| ||Format||Pages||Price|| |
|PDF (236K)||8||$25||  ADD TO CART|
|Complete Source PDF (2.2M)||68||$55||  ADD TO CART|
Cite this document
The purpose of this paper is to try to put nuclear methods in perspective and to give a hint of the wide possibilities for these methods. First, it should be realized that nuclear applications in most fields are analytical in nature, since by utilizing the nuclear properties of radioactive isotopes it is possible to trace or detect components of systems that otherwise could not be observed. Furthermore, any tracer experiment, whether it is performed in physics, engineering, biology, or chemistry, has as its foundation a fundamental chemical assumption which states that the tracer and the material that is being traced must be in the same chemical state.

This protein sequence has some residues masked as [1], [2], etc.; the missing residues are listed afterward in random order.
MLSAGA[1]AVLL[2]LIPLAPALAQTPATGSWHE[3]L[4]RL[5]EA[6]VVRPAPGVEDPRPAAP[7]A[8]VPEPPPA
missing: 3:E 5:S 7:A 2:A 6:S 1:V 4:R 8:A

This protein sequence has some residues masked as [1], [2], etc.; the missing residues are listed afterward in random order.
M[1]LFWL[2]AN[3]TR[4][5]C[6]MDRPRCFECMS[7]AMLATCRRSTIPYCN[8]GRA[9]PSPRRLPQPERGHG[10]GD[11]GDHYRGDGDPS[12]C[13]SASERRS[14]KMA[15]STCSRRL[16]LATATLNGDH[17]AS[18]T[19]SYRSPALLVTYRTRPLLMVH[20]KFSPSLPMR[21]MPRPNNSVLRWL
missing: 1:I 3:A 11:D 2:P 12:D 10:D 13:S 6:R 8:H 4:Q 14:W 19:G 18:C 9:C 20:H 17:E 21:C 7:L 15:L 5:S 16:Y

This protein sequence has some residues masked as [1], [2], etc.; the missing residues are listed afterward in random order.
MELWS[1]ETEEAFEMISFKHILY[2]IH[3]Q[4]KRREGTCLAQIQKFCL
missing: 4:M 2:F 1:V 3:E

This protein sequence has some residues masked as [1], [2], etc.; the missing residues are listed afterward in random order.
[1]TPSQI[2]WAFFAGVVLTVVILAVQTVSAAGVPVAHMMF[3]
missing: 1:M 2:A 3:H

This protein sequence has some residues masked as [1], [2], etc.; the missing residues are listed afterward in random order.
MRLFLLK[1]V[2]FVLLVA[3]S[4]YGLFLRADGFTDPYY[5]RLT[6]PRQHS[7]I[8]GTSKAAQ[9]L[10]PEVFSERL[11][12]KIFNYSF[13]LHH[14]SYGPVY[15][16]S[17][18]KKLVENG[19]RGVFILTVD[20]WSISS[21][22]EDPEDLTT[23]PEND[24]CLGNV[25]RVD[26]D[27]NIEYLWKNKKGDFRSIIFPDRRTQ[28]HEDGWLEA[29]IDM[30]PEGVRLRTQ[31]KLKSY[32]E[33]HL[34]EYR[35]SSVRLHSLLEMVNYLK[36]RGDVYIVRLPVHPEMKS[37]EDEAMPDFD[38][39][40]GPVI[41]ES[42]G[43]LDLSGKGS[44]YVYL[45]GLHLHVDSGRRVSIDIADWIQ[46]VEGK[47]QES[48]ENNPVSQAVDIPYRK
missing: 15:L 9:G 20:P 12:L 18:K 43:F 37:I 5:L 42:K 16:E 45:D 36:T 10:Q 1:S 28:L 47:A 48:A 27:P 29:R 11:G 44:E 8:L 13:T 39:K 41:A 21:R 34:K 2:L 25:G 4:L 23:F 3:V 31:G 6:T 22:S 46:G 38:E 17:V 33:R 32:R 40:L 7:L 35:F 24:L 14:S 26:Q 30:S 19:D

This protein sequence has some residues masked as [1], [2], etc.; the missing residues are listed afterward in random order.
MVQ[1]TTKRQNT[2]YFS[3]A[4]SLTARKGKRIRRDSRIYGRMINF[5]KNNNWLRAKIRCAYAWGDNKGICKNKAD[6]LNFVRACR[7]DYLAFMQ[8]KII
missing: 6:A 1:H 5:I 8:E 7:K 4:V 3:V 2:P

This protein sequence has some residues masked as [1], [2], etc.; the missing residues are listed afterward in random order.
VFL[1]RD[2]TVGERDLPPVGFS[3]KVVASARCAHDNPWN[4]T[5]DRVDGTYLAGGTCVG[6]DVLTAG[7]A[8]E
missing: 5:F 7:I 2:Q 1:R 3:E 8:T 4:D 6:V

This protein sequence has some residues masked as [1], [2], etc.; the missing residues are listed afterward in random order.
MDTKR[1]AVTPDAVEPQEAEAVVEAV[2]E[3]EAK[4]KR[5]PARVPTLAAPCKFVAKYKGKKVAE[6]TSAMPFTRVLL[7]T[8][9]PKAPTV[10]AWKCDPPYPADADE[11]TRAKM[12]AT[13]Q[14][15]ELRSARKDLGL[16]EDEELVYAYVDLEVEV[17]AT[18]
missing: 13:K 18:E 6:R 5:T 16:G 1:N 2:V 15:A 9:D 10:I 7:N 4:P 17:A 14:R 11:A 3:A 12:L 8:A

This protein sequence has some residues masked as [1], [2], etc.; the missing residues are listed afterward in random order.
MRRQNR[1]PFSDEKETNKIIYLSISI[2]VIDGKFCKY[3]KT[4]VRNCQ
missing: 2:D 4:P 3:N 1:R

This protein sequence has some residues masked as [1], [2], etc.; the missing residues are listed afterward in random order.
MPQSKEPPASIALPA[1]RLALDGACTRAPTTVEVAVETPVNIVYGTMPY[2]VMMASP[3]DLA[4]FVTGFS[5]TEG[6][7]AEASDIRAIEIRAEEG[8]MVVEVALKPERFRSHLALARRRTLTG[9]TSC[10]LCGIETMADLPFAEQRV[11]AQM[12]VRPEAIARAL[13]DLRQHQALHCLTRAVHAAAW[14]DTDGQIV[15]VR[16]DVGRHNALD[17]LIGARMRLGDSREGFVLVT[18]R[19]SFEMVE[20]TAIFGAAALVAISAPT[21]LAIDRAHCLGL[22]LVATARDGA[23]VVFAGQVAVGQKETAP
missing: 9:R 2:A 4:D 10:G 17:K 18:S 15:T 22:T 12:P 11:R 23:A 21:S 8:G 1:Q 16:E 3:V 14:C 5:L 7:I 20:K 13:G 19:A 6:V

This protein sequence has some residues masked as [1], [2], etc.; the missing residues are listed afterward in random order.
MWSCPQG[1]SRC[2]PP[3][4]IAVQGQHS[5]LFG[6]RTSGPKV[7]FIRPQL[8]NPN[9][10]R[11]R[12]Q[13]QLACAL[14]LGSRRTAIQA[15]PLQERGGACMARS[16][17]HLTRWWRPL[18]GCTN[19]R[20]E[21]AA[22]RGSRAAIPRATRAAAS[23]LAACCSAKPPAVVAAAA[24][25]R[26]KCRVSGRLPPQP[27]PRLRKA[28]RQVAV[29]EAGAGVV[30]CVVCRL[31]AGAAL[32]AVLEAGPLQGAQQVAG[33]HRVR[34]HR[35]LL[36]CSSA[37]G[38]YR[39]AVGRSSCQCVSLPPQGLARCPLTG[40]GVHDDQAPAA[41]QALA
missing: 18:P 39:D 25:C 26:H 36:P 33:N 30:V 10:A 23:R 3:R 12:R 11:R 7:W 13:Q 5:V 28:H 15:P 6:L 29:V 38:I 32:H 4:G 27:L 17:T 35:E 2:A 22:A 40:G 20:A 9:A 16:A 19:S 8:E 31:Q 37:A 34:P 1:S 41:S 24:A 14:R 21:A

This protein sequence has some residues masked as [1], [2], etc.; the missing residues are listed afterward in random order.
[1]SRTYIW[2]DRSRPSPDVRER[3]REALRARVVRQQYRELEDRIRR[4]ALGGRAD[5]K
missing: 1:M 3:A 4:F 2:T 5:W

Wayne Meinke, W.
University of Michigan, Ann Arbor, Mich.